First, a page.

The first well documented drama comes from the early Song dynasty at the Imperial palace at Kaifeng. The Chinese Opera tradition (see separate full section on opera) was born out of the union of ballads and comedic sketches. The themes followed a broad range of topics from history, religion, military, Imperial palace and romance. The solitary story-teller was also an important related entertainment.
From the Mongol dynasty came the 杂剧 zá jù comedic theater. In the Ming the change of musical tastes brought in the 传奇 chuán qí form. Gao Ming ➚ was a pioneer of this form with his famous Song of the Lute (琵琶记 Pí pa jì). With the move to the south in the Southern Song the Kunqu form of opera took prominence.
While the sophisticated opera forms entertained the Imperial and educated classes a more basic form entertained ordinary people. The stage may be at a temple or set up temporarily in a village for a visiting theatrical troupe - often blocking the main road. Some can be as simple as a ‘Punch and Judy’ style show. They would be typically hired at the expense of the village chief and may also give a private performance to his family. The traveling life of the actors led to association with prostitution and as in Europe all male performers became the norm.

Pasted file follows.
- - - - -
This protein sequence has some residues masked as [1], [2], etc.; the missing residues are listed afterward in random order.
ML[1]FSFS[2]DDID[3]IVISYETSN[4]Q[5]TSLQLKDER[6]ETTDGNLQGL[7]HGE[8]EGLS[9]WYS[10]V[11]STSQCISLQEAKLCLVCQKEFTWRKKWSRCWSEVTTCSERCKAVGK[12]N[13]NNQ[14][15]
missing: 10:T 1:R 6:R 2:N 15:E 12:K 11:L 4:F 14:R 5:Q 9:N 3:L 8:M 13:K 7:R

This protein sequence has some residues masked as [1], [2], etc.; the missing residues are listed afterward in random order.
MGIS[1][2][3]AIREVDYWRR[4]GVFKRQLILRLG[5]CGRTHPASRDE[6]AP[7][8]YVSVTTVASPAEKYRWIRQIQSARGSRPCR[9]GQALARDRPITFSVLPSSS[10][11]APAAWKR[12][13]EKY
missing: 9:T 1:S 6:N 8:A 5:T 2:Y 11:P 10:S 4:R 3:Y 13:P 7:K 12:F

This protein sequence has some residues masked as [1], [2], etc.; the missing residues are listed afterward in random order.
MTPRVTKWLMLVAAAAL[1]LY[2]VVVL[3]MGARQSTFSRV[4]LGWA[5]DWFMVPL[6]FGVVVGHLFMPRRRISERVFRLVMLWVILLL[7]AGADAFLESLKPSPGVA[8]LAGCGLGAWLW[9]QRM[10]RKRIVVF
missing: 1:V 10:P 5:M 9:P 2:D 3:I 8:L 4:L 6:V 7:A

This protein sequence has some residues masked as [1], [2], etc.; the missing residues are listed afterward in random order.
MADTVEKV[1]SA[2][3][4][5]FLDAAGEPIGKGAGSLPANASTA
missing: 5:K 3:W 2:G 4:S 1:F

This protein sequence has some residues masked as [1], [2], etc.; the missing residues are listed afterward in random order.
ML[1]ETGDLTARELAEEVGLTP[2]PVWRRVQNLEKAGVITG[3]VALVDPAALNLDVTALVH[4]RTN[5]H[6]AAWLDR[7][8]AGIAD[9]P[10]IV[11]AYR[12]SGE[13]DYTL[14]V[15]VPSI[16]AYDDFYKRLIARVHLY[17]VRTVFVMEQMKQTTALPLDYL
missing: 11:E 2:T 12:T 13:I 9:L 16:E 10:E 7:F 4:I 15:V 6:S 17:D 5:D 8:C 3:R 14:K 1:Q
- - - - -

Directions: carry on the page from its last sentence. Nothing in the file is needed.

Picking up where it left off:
The dramas are set to music from a limited repertoire of traditional tunes. Although the dramas cover a wide range of stories they did not have tragedies - it was considered an uplifting entertainment and not a place for horror or sadness.
Story-telling 讲古时 jiǎng gǔ shí
Pingshu story-tellers 评书 píng shū
Ivory Storyteller (right-hand side). Image by Huanghsindon available under a Creative Commons License ➚
Telling stories is an age-old tradition the world over. It was the only art form accessible to ordinary people. An itinerant story-teller would come and entertain the locals in their village with familiar tales from long ago. In China the situation was no different and as in many other areas the Chinese tradition has survived the centuries.
Many scripts used by story-tellers from the Song dynasty (one thousand years ago) still exist. To become a story-teller you entered a guild which taught the basic technique in the local regional style from a young age. It was principally an oral tradition - a story-teller memorized the whole story and there were many blind practitioners of this art-form.